Winnipeg council vote protects airport approach

The arrivals area at Winnipeg International Airport April 14, 2020 (photo: Twitter/YWGairport)

Winnipeg city council’s Executive Committee voted Tuesday to stop a residential development the airport warned could jeopardize its ability to operate 24 hours a day.

The committee voted down a proposal that would have seen thousands of new homes built under the flight path of Winnipeg’s runway 13. Much of the area is currently used as a mall, though Canadian developer Cadillac-Fairview proposed a massive redevelopment to build new commercial space along with residences close to existing mass transit.

At issue were worries about noise. Despite improvements in engine and airplane technology, jets still generate plenty of noise, particularly overnight when cargo planes tend to operate.

Councillor John Orlikow formerly sat on the airport board and now sits on Winnipeg city council. In voting against the redevelopment, he said his office hears from residents bothered by airport noise.

“We get complaints,” he told the committee. “So for the developer to say ‘we won’t get any complaints,’ my experience is otherwise.”

Orlikow said there are ways to insulate a home against airport noise, but he said “none of that is here today.”

Winnipeg International is less than seven kilometres from the city centre.


Councillor Scott Gillingham voted in favour of the development, arguing new residential construction and the airport’s 24/7 operation can coexist.

“[The area] is ripe for strategic infill developments,” he said. “There will be thousands of residents that live in close proximity to the airport for generations to come. We need development and we need the airport.”

Councillor Sherri Rollins also voted in favour of redevelopment. She grew up under a flight path. “It is a both/and. I want to find a way forward to grow this city up and not out.”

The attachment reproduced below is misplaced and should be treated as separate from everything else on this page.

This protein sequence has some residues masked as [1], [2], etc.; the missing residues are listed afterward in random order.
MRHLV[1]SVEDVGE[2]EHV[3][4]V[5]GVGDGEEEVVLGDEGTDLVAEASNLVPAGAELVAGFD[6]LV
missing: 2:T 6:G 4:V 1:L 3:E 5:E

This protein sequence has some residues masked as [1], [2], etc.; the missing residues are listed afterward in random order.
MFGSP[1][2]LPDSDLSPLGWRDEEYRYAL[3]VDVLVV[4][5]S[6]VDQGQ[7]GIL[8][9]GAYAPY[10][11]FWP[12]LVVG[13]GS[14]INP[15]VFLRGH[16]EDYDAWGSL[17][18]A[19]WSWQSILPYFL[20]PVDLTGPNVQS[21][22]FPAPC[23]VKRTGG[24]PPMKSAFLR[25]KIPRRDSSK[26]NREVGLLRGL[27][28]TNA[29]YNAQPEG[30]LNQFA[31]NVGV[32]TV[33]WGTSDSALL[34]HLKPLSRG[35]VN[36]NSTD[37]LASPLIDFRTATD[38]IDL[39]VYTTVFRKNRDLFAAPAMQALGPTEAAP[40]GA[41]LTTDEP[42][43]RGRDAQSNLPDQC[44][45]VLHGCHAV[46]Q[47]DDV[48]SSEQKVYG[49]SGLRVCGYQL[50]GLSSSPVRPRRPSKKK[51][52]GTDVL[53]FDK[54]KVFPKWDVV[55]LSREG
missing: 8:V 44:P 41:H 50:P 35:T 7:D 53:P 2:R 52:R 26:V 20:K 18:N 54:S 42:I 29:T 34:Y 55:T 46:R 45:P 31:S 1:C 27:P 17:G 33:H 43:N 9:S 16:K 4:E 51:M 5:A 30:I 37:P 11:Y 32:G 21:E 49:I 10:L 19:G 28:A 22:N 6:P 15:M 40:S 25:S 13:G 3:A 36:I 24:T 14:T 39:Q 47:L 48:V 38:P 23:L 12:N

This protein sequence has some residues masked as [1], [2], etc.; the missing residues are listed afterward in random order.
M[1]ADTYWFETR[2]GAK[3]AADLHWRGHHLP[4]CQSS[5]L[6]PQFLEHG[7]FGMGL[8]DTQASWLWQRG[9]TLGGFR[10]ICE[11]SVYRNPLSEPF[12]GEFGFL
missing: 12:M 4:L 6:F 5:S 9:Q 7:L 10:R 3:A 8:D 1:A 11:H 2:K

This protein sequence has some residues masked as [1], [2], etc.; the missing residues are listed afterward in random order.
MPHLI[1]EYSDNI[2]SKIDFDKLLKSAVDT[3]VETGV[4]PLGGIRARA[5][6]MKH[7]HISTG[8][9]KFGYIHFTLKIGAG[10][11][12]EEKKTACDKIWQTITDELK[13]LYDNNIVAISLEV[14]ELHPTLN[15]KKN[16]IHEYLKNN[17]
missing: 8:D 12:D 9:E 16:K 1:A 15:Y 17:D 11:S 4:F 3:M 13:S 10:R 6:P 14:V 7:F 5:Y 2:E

The issue has generated hours of debate since the proposal was put forward late last year.

“We think that’s a positive step for sure,” said Tyler MacAfee, Vice President of Communications and Government Relations for the Winnipeg Airport Authority,

“We want to see development in Winnipeg,” said MacAfee. “But it needs to be done in a way that balances everything so that we can continue to be a hub for cargo, we can continue to do all the other things that are driving our economy and creating jobs.”

A report written for the airport in March suggested 24/7 operations allowed the airport to support 18,500 jobs in 2019 and $4.3 billion in economic activity. Those figures have dropped precipitously since the outbreak of the COVID-19 pandemic.

“A number of people have spoken to me about this over time,” said Councillor Brian Mayes. “This [redevelopment] would have a large economic impact, that is true, on the other hand loing 24/7 access at the airport would have a large economic impact.”

The trouble, he said, was that the developer was proposing a zoning amendment that would only affect parts of the land near the airport, called a spot amendment, and not take a wider view.

“My fear is the lines would start to move if we approve this spot amendment,” he said.

The vote was 4-3 against the proposed redevelopment.